“We will have enough vaccine to vaccinate people,” Gov. Cuomo said. “We have to make sure we have the capacity and the willingness to take the vaccine, and we’re announcing a vaccinate New York campaign, and we’re deploying a foundation of our society, which is our faith-based community. We have religious leaders from all across the spectrum.”

The governor’s office announce the “Roll Up Your Sleeve” campaign officially Monday, which encourages houses of worship of all faiths to sign up as vaccination sites. Part of this campaign allows all houses of worship to serve as points of distribution for the vaccine, beginning in April. Officials say this action will “significantly” increase the number of doses being administered each day.

“Houses of worship are also places of refuge and trust and there is no better place to have people confidently roll up their sleeves,” said Rev. Al Sharpton, who joined the governor’s briefing virtually Monday. “We need Faith Leaders to rise up to the moment and help save people’s lives that we are committed to serve.”

The reverend said he too was hesitant about taking the vaccine at first, but he said he eventually came to the conclusion that it was safe. He said he received his second dose of the vaccine about an hour before his appearance at Monday’s briefing — and encouraged all who were eligible to get their shot too.

“Roll up your sleeve, and do it for your loved one,” Rev. Sharpton said. “We’re not asking you, on this occasion to march, or go to jail for civil disobedience. All we’re asking you to do is come to a place of worship, roll up your sleeves, and save our communities. Let’s do it and let us become those that led us out of this pandemic.”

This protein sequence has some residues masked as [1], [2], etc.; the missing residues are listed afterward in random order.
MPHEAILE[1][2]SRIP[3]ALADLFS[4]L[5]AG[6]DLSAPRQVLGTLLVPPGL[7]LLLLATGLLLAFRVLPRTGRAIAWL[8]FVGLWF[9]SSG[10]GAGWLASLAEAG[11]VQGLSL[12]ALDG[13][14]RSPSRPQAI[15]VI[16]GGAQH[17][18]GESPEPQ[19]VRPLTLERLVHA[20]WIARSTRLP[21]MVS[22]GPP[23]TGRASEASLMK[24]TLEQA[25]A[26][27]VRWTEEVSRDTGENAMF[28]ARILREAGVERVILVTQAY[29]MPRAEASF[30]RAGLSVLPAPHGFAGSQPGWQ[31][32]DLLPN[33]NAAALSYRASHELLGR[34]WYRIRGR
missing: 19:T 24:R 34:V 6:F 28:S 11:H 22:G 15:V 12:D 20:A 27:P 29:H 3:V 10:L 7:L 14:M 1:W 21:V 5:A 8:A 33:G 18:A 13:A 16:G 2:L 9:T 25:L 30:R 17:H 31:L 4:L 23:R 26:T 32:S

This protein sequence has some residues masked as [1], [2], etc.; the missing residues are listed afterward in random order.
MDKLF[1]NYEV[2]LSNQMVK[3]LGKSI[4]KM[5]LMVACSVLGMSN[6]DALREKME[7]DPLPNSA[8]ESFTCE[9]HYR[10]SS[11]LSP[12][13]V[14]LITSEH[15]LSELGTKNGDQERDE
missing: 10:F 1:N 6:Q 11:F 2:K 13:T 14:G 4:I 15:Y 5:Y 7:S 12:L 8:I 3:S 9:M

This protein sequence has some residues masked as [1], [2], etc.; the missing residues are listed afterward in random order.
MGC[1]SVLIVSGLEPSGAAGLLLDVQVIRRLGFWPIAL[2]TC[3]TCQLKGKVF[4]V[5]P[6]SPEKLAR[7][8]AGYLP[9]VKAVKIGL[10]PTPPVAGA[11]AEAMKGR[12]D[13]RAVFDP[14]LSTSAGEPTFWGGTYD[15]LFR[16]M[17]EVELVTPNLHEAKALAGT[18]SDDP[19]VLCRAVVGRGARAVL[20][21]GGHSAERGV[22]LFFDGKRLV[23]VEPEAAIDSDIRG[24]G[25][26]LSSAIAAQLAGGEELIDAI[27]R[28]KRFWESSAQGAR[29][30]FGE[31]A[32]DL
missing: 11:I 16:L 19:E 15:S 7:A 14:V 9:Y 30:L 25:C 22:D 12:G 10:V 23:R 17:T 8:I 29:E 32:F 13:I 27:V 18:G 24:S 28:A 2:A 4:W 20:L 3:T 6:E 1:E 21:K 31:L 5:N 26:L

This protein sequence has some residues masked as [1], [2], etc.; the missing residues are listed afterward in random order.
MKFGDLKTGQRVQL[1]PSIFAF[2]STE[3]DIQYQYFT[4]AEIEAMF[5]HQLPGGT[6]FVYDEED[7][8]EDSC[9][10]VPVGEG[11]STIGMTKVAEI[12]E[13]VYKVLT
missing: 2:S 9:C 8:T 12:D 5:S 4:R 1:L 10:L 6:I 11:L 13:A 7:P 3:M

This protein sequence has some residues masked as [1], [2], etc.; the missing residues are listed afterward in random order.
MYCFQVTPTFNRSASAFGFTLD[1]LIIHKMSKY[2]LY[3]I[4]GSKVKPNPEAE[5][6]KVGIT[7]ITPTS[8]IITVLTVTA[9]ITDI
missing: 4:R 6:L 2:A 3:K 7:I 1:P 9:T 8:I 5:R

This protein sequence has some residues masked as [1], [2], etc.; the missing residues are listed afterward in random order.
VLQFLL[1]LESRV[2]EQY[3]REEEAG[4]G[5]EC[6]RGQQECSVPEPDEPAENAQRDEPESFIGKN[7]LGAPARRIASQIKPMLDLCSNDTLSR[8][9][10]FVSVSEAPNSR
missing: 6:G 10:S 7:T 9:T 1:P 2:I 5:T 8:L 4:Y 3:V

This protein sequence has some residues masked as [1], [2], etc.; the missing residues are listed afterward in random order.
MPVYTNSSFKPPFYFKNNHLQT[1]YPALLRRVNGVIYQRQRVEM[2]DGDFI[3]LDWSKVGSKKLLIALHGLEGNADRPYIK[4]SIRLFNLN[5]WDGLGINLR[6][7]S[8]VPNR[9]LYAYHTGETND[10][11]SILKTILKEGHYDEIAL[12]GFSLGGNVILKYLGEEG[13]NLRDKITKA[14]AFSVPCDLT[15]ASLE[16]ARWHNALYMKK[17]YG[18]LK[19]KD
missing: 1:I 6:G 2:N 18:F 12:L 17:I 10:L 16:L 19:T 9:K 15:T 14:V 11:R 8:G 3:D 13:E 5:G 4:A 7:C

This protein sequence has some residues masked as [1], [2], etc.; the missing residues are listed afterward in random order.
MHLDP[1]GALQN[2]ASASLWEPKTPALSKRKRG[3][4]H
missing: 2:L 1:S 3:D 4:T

Gov. Cuomo makes announcement at Grace Baptist Church

The governor says as vaccination ramps up, equity needs to be a focus.

“Here in the Hudson Valley, 79% of the population is white,” Gov. Cuomo said. “86% of those who are vaccinated here are white. 14% of the population is Black, but only 8% of those vaccinated here are Black. 19% of the population is Hispanic, and only 13% of those vaccinated. That discrepancy has to be remedied — COVID discriminates.”

The governor said with increased vaccinations, and decreasing positivity rates, the focus turns to reopening society and reopening society with fairness in the forefront.

“We have to go out in the light of a new day, and we have to rebuild,” Gov. Cuomo said. “We have to repair the damage of the storm, and this COVID storm left much, much damage: Economic damage, personal damage, personal damage, psychological damage, mental health issues. Children who spent a year out of school. Children in poor communities who didn’t have the same access to remote learning, who were left behind more than anyone else. We have to rebuild, and we’re going to rebuild.”

Over the weekend, the governor announced the first New Yorker was diagnosed with the Brazilian variant of COVID-19. The patient is from Brooklyn and has no travel history.

The governor also announced on Sunday that people in New York State with qualifying comorbidities or underlying conditions can now get vaccinated at pharmacies.

Previously, only those in the 60-plus age group, and teachers could get vaccinated at pharmacies.

Check back with News 8 WROC as we update this developing story.